Author(s): Emma Chambers
Paul Nash is one of the most distinctive and important British artists of the 20th century. He is known for his work as an official war artist, producing some of the most memorable images of the First and Second World Wars, and also as one of the most evocative landscape painters of his generation. While best known for his British landscapes, Nash was also a pioneer of modernism in Britain, promoting the avant-garde European styles of abstraction and surrealism in the 1920s and 1930s. A major retrospective from Tate Britain will chart the developments of Nash's career for the first time through the lens of this perspective, showing how his landscapes provided a stage for his engagements with international modernism. Featuring works from across the four decades of his rich career, including oils, watercolours, assemblages and photographs, the exhibition and accompanying catalogue will be the first to examine Nash's work in an international context.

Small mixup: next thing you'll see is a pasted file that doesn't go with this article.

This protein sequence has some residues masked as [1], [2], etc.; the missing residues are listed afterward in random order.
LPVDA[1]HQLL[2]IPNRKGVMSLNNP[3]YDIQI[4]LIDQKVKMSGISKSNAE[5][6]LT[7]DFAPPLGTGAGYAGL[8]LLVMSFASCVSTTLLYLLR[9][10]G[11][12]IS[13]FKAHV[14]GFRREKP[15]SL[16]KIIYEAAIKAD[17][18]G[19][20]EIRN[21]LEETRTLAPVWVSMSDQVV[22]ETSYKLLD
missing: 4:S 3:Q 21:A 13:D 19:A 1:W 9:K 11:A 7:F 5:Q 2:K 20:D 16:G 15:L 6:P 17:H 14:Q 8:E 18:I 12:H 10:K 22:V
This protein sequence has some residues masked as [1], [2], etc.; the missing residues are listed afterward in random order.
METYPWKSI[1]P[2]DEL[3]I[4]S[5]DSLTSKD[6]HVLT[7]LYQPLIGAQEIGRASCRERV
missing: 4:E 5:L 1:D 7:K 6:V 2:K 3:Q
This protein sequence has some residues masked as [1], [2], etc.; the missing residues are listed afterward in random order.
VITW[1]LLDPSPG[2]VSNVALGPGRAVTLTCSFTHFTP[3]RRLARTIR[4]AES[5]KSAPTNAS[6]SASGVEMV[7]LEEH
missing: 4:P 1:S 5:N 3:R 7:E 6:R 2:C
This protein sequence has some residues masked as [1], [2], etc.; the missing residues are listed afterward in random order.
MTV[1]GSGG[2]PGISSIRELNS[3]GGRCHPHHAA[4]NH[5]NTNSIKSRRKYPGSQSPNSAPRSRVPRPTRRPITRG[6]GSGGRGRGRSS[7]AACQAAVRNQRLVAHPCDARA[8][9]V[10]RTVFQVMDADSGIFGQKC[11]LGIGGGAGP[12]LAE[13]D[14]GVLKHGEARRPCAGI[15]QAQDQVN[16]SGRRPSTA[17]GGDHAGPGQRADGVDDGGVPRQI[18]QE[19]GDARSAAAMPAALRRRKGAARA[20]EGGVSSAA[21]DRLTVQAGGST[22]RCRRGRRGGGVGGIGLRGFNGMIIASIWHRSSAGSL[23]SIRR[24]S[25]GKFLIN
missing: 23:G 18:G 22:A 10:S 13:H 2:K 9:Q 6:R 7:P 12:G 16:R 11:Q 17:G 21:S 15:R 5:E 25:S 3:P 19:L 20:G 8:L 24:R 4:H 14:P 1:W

The publication will explore how he drew on surrealist ideas to interpret the British landscape in a way that made connections between modernism and tradition, from his early Symbolist manner, through to the iconic works of the First World War as well as his major landscapes of the interwar period and his 1940s landscape series engaging with natural cycles. The catalogue will present new scholarship on Nash, highlighting in particular his connections with and contributions to modernist groupings; his interest in animism and mythological texts; his use and transformation of found objects (in creative dialogue with Eileen Agar); and his interest in archaeology. Fully illustrated with over 100 beautifully reproduced works from Nash's entire career and a wealth of archival material (some of it never before published), this is a timely survey of one of the most distinctive and well-loved artists of the 20th century.
Emma Chambers is Curator of Modern British Art at Tate Britain